Hat tip: Instapundit.
In recent weeks the economy has been in the headlines and in the sights of politicians seeking the presidency. Particularly on the Democratic side, the candidates have sought to paint a picture of a doom-and-gloom economy and a convenient culprit: the trade policies of the Bush administration.There was once a time when Democrats supported free trade. No doubt it was a time when they, like most Americans, were confident of their place in the world. Like the vanishing manufacturing jobs of which they care so much, the free trade Democrat is as rare as a hen with teeth.
Although Sen. John McCain has largely stuck to his free-trade principles, even when it might have been politically expedient to appeal to voters’ worst instincts, Sens. Hillary Clinton and Barack Obama have entered into a seemingly escalating war of words over the alleged damage done by trade liberalization. As news about the economy worsened and crucial primary contests in industrial states such as Ohio and Pennsylvania approached, the rhetoric reached a nadir.
As voters consider the mix of policy offerings by the candidates, a look at their records on trade during their time in Congress and their statements during the campaign can give some early guidance as to the direction of the next administration’s trade policy. Although trade votes are a necessarily imperfect yardstick with which to measure future policy—packaged as they often are with other, sometimes contradictory, legislation—they seem to be consistent with the campaign pledges of the candidates.
Voters could expect a President Mc-Cain to promote freer trade and cuts in market-distorting subsidies, and a President Clinton or a President Obama to view free trade between voluntary actors as something to be restrained, loaded with conditions, or counterbalanced by an expansion of the welfare state.
It is by these means, my dear Scipio,-for you said that you and
Laelius were wont to express surprise on this point, -that my old age sits lightly on me, and is not only not oppressive but even delightful. But if I am wrong in thinking the human soul immortal, I am glad to be wrong; nor will I allow the mistake which gives me so much pleasure to be wrested from me as long as I live. But if when dead, as some insignificant philosophers think, I am to be without sensation, I am not afraid of dead philosophers deriding my errors. Again, if we are not to be immortal, it is nevertheless what a man must wish-to have his life end at its proper time. For nature puts a limit to living as to everything else. Now, old age is as it were the playing out of the drama, the full fatigue of which we should shun, especially when we also feel that we have had more than enough of it.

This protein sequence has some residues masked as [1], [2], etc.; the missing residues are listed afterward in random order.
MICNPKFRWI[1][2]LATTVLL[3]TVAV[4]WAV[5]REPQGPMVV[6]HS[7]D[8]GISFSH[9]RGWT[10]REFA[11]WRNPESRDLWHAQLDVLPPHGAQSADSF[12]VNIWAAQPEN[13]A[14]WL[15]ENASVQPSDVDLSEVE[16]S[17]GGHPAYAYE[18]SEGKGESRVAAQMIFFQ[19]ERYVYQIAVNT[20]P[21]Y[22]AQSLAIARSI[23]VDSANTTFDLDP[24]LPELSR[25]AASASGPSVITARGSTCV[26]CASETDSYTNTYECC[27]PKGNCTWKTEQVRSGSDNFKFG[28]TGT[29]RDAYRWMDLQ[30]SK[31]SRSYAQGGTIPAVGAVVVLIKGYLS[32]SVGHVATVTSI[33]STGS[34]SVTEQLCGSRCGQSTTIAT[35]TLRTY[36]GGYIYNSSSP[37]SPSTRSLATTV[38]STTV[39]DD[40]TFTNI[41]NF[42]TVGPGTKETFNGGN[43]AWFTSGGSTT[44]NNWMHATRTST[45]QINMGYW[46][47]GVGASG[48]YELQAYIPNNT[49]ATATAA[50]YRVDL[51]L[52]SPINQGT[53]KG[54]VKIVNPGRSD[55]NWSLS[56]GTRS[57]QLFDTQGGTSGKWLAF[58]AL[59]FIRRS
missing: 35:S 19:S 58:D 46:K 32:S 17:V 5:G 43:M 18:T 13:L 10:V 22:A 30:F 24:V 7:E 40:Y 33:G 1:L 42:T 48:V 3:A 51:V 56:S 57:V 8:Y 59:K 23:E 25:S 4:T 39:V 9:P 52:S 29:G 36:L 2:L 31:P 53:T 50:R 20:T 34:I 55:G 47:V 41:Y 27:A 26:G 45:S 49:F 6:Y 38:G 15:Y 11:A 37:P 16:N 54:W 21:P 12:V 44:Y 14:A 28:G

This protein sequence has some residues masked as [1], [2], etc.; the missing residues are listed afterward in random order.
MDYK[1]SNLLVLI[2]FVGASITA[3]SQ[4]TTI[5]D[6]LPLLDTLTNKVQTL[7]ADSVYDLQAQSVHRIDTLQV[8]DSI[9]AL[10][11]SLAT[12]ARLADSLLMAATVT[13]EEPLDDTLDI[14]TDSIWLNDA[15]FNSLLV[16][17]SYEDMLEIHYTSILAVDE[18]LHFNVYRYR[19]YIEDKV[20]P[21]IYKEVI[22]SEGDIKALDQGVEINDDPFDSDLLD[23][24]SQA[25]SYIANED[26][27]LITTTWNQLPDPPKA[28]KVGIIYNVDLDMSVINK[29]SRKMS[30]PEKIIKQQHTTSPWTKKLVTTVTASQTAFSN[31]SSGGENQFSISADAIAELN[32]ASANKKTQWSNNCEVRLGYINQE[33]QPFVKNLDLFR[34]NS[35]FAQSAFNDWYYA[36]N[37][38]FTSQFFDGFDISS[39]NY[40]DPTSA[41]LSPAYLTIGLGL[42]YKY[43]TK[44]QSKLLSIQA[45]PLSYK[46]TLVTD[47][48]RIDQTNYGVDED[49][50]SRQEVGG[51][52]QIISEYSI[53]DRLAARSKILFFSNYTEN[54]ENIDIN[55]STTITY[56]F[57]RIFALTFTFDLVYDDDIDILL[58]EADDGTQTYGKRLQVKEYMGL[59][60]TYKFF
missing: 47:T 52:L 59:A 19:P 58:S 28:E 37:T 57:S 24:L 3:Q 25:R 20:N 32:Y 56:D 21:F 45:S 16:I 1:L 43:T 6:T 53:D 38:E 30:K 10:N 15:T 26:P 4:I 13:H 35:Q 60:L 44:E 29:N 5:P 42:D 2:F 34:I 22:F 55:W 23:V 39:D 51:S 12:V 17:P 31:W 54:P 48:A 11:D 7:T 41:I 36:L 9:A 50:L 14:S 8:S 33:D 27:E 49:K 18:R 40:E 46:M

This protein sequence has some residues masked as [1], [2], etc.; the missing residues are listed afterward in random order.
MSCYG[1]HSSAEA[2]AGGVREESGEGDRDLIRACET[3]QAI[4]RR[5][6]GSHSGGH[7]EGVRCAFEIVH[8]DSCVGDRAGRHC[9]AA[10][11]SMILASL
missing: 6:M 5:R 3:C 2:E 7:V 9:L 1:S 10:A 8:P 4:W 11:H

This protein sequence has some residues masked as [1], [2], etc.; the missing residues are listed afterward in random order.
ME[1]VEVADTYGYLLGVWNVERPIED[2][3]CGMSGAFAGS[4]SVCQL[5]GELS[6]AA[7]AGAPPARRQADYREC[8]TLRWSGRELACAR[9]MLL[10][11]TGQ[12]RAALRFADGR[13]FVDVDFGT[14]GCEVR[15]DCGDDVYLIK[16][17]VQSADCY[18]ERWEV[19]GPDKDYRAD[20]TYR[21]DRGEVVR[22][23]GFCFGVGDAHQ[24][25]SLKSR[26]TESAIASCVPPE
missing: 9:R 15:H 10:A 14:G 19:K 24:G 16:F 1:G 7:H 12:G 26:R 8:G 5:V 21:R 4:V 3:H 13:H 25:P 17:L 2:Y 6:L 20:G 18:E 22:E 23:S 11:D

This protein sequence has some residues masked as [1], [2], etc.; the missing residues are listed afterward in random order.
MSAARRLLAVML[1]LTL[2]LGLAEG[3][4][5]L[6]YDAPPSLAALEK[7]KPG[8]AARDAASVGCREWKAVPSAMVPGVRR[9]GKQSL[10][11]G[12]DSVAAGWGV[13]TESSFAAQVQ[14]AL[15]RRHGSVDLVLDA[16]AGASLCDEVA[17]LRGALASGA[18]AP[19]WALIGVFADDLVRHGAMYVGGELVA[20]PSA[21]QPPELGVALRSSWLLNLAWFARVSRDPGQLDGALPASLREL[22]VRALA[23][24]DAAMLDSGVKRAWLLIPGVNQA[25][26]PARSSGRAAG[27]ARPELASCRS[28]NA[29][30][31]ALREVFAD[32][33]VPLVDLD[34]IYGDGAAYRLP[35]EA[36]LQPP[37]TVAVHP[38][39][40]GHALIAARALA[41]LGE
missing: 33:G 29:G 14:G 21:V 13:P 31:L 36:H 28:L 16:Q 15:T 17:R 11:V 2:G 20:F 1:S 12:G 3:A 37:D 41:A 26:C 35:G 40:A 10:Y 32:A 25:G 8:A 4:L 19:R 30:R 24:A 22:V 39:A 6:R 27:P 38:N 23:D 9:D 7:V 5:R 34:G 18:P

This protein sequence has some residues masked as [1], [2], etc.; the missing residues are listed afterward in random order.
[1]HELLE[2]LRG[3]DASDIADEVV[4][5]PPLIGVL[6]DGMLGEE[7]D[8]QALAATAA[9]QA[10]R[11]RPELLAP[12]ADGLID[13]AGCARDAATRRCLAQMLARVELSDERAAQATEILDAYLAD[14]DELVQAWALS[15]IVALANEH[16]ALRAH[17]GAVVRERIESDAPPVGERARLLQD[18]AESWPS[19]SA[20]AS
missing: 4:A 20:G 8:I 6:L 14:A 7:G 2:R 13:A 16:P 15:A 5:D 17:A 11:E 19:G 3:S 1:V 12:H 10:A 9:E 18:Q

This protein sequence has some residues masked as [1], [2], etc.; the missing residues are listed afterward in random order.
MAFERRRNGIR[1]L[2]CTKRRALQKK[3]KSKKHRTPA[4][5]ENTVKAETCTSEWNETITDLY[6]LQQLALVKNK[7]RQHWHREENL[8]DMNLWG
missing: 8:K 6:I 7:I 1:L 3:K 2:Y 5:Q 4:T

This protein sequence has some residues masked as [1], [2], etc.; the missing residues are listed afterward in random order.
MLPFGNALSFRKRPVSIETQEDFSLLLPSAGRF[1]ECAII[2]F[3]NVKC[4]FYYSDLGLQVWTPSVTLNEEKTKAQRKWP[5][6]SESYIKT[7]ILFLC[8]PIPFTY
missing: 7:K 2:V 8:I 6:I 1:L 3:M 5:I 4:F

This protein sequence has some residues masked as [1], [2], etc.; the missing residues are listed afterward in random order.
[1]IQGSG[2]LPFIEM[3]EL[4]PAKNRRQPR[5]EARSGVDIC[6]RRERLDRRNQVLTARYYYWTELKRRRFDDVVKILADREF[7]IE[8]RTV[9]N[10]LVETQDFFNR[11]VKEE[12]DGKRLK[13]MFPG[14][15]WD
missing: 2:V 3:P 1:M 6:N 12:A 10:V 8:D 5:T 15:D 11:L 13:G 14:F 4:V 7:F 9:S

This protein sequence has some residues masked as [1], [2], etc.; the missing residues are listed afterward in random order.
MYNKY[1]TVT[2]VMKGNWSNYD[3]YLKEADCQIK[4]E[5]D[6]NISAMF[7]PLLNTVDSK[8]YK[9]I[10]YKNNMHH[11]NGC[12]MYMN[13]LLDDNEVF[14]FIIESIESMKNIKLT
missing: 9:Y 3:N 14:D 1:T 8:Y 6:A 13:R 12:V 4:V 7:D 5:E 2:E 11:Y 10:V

This is all I had to say on old age. I pray that you may arrive at it, that you may put my words to a practical test.
At the same time, though, Bad Samaritans is not ultimately convincing, particularly when it comes to the solutions it proffers. In part, that’s because Chang’s definition of what matters in an economy is strangely narrow, focused almost entirely on some Platonic notion of the “nation” rather than on the people who actually live in it. There are few businessmen, few workers, and almost no consumers in Bad Samaritans: Individuals appear mainly as factors in a nation’s productive enterprises. Now, in one respect, this is not surprising: Macroeconomists write about macroeconomies, and the nation-state remains, even in the age of globalization, a fundamental economic unit. But Chang’s resolutely statist vision of the world necessarily leads him to underestimate the costs and overrate the benefits of protectionism.Meanwhile, some of us should take a cue from the estimable Russ Nelson. There's a reason America's the freest country on earth.